Cheers and here’s to better beer!

Carla and Tom



The original Riverside Brewery for New Glarus
New Glarus, WI is known as “America’s Little Switzerland” and the original New Glarus Brewery building reflects this Swiss influence.

The original Riverside Brewery for New Glarus
The phrase “Hopfen und Maltz, Gott erhalt’s” on the side of the brewery loosely translates to “God Save Hops and Malt”.

The new Hilltop Brewery for New Glarus
The new Hilltop Brewery for New Glarus Brewery is gorgeous. It’s an updated version of classic European brewery design. We especially liked the waterfall built in along the rocks and stone steps.

Copper Tanks (2nd view) at New Glarus
Copper fermenting tanks

Stag Railing at New Glarus
A stag figure on the railing

Sign on Stairway at New Glarus
If you’ve ever had New Glarus, you know this really is the Stairway to Heaven.

Aluminum Tanks at New Glarus
Wonder which one contains the Moon Man No Coast Pale Ale…

Tasting Wristband at New Glarus
Of course, we had to taste the beer and their wristbands were a unique way to handle the tastings.

Traveling Tuesday: New Glarus Brewery (New Glarus, WI)

Copper Tanks at New Glarus
Today, we are launching a new feature on Hoperatives called “Traveling Tuesdays.” Like many believers in better beer, we always like to seek out new beers to enjoy when we are are traveling regionally or beyond. Through this feature, we hope to share with you just some of our favorites.

Our first Traveling Tuesday visits the New Glarus Brewery in (appropriately enough) New Glarus, Wisconsin. In 2009, they built a new hillside brewery while keeping their long time riverside brewery for brewing seasonal and specialty beers. The photos below give you a glimpse or two at both locations.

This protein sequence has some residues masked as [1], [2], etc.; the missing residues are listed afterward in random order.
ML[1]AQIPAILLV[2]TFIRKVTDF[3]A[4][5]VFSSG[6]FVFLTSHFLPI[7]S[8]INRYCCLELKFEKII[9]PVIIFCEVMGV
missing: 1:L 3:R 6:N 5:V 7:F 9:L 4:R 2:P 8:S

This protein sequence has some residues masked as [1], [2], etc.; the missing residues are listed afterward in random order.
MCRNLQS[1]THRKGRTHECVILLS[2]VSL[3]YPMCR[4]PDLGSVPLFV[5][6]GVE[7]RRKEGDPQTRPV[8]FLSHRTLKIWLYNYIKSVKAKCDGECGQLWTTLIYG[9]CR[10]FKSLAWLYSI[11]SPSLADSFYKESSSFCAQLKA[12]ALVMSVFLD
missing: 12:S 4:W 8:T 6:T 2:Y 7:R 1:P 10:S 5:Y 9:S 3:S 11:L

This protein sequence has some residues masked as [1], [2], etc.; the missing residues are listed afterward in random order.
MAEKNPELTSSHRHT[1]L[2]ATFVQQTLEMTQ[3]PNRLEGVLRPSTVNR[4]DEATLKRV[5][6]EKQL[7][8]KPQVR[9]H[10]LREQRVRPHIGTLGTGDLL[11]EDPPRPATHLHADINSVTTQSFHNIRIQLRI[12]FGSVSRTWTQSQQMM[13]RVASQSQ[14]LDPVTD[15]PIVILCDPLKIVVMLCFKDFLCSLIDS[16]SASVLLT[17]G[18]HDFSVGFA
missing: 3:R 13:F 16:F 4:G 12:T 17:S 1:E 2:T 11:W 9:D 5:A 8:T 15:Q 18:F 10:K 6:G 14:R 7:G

Cheers and here’s to better beer!

Carla and Tom



The original Riverside Brewery for New Glarus
New Glarus, WI is known as “America’s Little Switzerland” and the original New Glarus Brewery building reflects this Swiss influence.

The original Riverside Brewery for New Glarus
The phrase “Hopfen und Maltz, Gott erhalt’s” on the side of the brewery loosely translates to “God Save Hops and Malt”.

The new Hilltop Brewery for New Glarus
The new Hilltop Brewery for New Glarus Brewery is gorgeous. It’s an updated version of classic European brewery design. We especially liked the waterfall built in along the rocks and stone steps.

Copper Tanks (2nd view) at New Glarus
Copper fermenting tanks

Stag Railing at New Glarus
A stag figure on the railing

Sign on Stairway at New Glarus
If you’ve ever had New Glarus, you know this really is the Stairway to Heaven.

Aluminum Tanks at New Glarus
Wonder which one contains the Moon Man No Coast Pale Ale…

Tasting Wristband at New Glarus
Of course, we had to taste the beer and their wristbands were a unique way to handle the tastings.